This multidisciplinary research project will test the novel hypothesis that Dll4-triggered signaling contributes to the pathogenesis of atherosclerosis. We will focus on macrophage-derived proteolytic activity, the key feature typical of arterial remodeling associated with the onset of acute coronary events. We previously reported that Dll4 (a ligand of Notch signaling) promotes expression or activation of pro-inflammatory factors (e.g., iNOS, NF-:B) in cultured macrophages. The role of Notch signaling is strictly cell-type- and context-dependent, and in vivo functions of the Notch pathway in macrophages remain unknown. Using mouse models, the present study will explore the role of the Dll4-Notch axis in activation of plaque macrophages and development of atherosclerosis.
Specific Aim 1 will examine whether Dll4 antibody administration attenuates macrophage activation and atherogenesis in Ldlr-/- mice. We will also use macrophage-targeted in vivo delivery of Dll4 siRNA to determine the relative contribution of macrophage Dll4.
Specific Aim 2 will address the role of Notch3 based on our data that suggested its pro-atherogenic role. In Notch3-transgenic and null mice to test the hypothesis that this Notch receptor promotes macrophage activation and athrogenesis. These complementary studies will offer novel mechanisms of macrophage activation and atherosclerosis, and will also provide proof of concept that the Dll4-Notch3 pathway can be a therapeutic target for atherosclerosis, its complications, and other vascular diseases.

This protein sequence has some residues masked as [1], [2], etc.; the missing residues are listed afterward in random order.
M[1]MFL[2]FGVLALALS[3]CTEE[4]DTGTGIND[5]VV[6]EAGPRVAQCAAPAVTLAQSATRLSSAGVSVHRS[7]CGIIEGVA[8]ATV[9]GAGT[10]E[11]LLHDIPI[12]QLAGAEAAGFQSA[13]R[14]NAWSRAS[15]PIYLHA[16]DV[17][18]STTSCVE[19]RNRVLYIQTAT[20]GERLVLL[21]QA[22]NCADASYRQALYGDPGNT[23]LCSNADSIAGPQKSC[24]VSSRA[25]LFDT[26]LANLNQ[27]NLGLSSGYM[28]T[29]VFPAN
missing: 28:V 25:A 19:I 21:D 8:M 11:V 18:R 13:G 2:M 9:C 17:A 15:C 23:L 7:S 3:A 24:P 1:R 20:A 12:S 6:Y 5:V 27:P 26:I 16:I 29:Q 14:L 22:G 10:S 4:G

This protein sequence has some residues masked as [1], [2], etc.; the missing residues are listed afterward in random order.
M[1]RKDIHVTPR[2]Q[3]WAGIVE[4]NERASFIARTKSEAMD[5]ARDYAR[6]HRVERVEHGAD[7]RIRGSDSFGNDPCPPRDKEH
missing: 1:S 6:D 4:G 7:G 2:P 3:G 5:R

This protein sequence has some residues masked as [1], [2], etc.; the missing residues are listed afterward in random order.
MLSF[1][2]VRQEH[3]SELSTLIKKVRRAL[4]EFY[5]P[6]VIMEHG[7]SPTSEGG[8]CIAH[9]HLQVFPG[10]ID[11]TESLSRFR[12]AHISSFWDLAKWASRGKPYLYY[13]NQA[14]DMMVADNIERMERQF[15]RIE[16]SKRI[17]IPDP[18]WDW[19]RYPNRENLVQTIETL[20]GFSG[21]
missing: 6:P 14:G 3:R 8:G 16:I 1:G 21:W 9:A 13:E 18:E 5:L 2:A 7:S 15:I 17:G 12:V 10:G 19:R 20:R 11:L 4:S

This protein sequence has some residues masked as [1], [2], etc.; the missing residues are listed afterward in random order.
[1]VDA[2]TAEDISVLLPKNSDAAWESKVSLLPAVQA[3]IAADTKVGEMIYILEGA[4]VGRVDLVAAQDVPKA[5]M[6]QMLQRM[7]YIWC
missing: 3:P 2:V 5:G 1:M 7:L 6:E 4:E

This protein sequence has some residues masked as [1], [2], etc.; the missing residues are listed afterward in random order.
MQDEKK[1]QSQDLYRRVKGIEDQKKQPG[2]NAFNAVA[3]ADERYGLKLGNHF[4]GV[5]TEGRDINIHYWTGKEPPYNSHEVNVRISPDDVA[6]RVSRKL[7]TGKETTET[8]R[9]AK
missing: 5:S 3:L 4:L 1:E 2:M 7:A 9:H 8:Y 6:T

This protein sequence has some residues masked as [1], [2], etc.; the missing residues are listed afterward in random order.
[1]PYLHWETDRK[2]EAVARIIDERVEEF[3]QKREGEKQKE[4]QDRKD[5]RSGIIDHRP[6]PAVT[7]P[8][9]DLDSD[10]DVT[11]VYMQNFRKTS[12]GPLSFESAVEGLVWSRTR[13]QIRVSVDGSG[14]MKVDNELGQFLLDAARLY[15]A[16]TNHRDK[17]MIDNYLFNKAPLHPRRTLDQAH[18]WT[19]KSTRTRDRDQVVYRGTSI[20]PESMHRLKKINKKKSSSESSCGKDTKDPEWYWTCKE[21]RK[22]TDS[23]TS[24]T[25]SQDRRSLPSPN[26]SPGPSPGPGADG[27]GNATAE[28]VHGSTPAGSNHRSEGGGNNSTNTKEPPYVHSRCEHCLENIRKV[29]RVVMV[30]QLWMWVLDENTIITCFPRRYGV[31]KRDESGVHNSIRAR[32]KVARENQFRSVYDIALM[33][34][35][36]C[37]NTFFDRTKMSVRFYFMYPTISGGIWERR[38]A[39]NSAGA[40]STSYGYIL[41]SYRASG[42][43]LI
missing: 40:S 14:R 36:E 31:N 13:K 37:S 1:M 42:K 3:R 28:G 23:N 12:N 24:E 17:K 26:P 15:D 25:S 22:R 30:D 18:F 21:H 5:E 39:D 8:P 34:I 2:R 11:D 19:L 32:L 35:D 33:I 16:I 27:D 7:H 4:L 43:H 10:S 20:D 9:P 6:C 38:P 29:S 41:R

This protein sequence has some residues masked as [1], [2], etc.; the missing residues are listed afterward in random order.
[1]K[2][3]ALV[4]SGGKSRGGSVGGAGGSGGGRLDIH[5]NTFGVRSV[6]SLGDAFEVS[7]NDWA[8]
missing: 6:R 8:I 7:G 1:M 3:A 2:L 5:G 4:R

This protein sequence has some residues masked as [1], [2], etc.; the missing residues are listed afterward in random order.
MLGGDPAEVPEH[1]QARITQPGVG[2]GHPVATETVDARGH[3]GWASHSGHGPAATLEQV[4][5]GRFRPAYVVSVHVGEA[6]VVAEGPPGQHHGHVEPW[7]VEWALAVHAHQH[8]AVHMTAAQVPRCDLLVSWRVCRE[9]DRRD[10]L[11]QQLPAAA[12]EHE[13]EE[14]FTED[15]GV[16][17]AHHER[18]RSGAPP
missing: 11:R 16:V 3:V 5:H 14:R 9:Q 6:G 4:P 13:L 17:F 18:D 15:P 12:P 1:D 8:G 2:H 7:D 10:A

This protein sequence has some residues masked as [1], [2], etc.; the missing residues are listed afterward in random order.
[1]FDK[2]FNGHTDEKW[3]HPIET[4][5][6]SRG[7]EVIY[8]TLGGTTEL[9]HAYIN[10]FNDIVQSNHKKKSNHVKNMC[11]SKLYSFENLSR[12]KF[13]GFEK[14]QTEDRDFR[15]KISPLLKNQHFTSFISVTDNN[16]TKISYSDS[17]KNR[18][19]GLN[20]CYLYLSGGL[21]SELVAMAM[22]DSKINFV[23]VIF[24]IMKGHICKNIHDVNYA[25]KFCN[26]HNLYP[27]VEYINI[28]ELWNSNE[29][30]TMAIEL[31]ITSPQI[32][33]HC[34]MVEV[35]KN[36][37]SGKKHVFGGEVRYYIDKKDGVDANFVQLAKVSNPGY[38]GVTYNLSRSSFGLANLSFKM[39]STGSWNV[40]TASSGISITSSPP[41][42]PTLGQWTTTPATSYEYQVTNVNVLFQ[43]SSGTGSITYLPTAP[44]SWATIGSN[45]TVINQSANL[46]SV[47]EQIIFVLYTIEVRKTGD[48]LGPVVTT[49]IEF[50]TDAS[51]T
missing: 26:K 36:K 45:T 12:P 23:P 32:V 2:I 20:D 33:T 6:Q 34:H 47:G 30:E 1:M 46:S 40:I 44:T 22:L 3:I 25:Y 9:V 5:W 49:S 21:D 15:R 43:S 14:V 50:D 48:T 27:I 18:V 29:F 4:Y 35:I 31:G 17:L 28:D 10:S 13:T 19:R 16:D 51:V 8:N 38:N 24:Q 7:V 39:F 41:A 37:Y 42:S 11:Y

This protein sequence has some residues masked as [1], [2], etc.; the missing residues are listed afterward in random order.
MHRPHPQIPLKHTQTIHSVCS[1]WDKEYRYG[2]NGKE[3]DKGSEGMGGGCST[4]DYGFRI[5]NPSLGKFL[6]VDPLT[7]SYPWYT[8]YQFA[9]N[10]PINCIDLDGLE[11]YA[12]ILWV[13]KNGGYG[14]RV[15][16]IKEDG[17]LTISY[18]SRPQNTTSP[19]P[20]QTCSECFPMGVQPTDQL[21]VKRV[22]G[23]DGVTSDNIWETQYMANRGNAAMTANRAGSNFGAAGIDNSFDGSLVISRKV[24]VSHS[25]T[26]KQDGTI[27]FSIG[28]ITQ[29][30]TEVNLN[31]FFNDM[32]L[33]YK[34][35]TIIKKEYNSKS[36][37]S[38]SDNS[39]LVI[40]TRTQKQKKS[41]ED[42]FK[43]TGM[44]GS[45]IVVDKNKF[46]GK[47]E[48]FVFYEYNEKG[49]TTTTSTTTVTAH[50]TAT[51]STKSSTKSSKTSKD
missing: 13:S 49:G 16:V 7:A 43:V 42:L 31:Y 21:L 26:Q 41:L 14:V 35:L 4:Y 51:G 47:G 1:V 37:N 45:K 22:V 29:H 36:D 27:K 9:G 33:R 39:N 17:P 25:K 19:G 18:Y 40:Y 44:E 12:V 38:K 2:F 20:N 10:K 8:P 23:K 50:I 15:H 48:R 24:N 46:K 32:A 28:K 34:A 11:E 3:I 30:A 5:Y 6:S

Public Health Relevance

Inflammation in coronary arteries triggers acute complications of atherosclerosis (e.g., heart attack). However, the mechanism for arterial inflammation remains incompletely understood. We previously used cell culture systems that Delta-like 4 (Dll4) triggers inflammation. The present study will perform mouse experiments to dissect the new mechanisms of inflammation and atherosclerosis. The potential outcomes will offer new therapeutic targets for vascular diseases and contribute to preventive cardiovascular medicine.

National Institute of Health (NIH)
National Heart, Lung, and Blood Institute (NHLBI)
Research Project (R01)
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Atherosclerosis and Inflammation of the Cardiovascular System Study Section (AICS)
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Kirby, Ruth
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Brigham and Women's Hospital
United States
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